In any case, you are quite free not to join a union by simply working somewhere else. Isn’t that more freedom than forcing others not to have union protection?

      • George, an employer SHOULD be able to fire someone any time for any reason. Unions allow dead beats to hold on to jobs and that hurts the company. You socialists don’t realize that COMPANIES are the one who hire and pay employees. With useless workers, that company’s bottom line suffers. At some point, if they can’t fire useless workers, they go out of business, or pick up and move. Then NO ONE has a job!

        No one is, or should be guaranteed a job. It’s un-American. What you suggest is socialism, which has failed every time it’s been tried. Every socialist and communist nation’s constitution guarantees a job in some way. It never works.

        Look at France. They don’t guarantee a job, but once you get hired, it’s almost impossible to get fired no matter how incompetent, unfit for the job you are. The result? Unreal unemployment among younger workers. Business owners simply refuse to hire anyone unless they absolutely have to. They know once hired, they can never get rid of the employee. Unemployment is 50% or more in some areas among young people. .

        In a free society, this is ludicrous.

        Look, the United States Constitution is a covenant between government and the people. It guarantees our God given rights, including Life, Liberty and the pursuit of happiness. The Constitution is meant to restrain government. To keep it from creating situations that stifle our pursuits.

        And that’s the key word “pursuit” The Constitution guarantees we all start out on an equal footing, it doesn’t guarantee an equal outcome. That’s impossible. Not everyone has the same abilities, or even drive to succeed. The best one can do is start out with the same opportunities. And before you cry about rich people. America is STILL the only place one can start out dirt poor and succeed. American history is filled with stories of broke, poorly educated men who became wealthy beyond all dreams, simply because they refused to sit back and cry. Instead they worked hard, created something, and earned their wealth.

        In the socialist utopia you people dream up, where all of the wealth is spread around, and everyone is the “same” , many of the greatest inventions of all time would never exist.

        In the sort of world you dream of, men like Steve Jobs, Micheal Dell, Henry Ford, or any other great men, and women, who have helped change the world, wouldn’t have existed.

        Unions are a cancer on society, at least as they exist now. The reason why the union thugs and their willing accomplices fight so hard to stop a right to work movement is they know given a choice, no one in their right mind would join a union. Most members now only do it at gun point, so to speak. It’s not because they love paying so much of their paycheck for absolutely nothing.

        Come to a right to work state and see for yourself. It’s where the good life exists.

  6. Kristopher Blouir says:

    I am a father of 5 children. Since this economy has fallen it has been a trial to support my family. I have been trying to get in a union for over 18 years. I would give anything to get a great paying job. Now I have our so called wonderful politicians want want to pass a law that gives employer’s more power and give no benefits. Take away safe work environments so the employer makes a bigger profit. That will lead to lower wages. Then for those that want a union job has a worse chance of getting one and the American dream is now gone. We must get this R-T-W stopped and never come up again!! Why do these politicians think they can take away the dreams and let us work for less?? What gives them the right to continue to get rich and vote themselves pay raises and turn around and screw over the working people?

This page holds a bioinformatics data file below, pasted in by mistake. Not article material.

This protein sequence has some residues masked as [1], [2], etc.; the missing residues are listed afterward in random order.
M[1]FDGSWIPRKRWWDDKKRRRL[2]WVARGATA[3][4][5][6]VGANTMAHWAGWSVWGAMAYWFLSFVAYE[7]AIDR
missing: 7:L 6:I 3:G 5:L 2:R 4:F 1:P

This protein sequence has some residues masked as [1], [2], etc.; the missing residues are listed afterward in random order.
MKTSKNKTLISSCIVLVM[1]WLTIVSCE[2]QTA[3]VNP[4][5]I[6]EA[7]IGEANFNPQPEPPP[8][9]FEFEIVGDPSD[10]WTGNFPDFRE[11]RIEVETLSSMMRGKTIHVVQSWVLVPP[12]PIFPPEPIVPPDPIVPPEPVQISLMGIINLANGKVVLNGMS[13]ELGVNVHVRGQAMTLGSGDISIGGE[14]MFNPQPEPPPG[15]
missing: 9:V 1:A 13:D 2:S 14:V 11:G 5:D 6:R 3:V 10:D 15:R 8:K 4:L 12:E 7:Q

• Kristopher, if you lived in a right to work state, you’d HAVE a job. Come to Texas, we’re hiring. But leave progressive politics at the door! Texas welcomes everyone, but we’re Conservatives for a reason [it works] and aren’t interested in change.

      We are interested in Liberty and Freedom, and a man’s right to work and feed his family without having to bow at the feet of organized crime for a job.

      • Yeah Christopher, you could go to Texas and get a nice minimum wage job,

      • “The economic winners of the last decade are states that focus on raw materials, government and senior citizens. The big losers are places that make things — industrial states and even California.”
        –USA Todayhttp://www.usatoday.com/money/economy/2011-06-20-state-gdp-growth_n.htm

        That’s Texas. It has stuff to pump or dig up, government jobs, and senior citizens. California has to make stuff. Texas makes textbooks full of creationist crap, politicians like Perry, and lots of churches; California teaches actual science and other real stuff. The only decent city in the state is liberal Austin. If you grew up as a bully, it might be the place for you.

      • How about the thuggery of business owners who close shops and move to foreign countries to hire cheaper labor, labor at a cost no one living in the US could afford to live on, and then sell important their products back here to sell to Americans? Or the folk like at ENRON who stole the pension funds of the workers?

        Blackwater, I get it now. You aren’t as ignorant as you sound because no one is that ignorant, you are just trying to agitate by taking a contrary position. Thanks for making it clear how asinine someone would be for moving to Texas where they could work as virtual low paid wage slaves because of right to work and their families could go without health care, vacation time, and other accommodations that the owners of business take for themselves.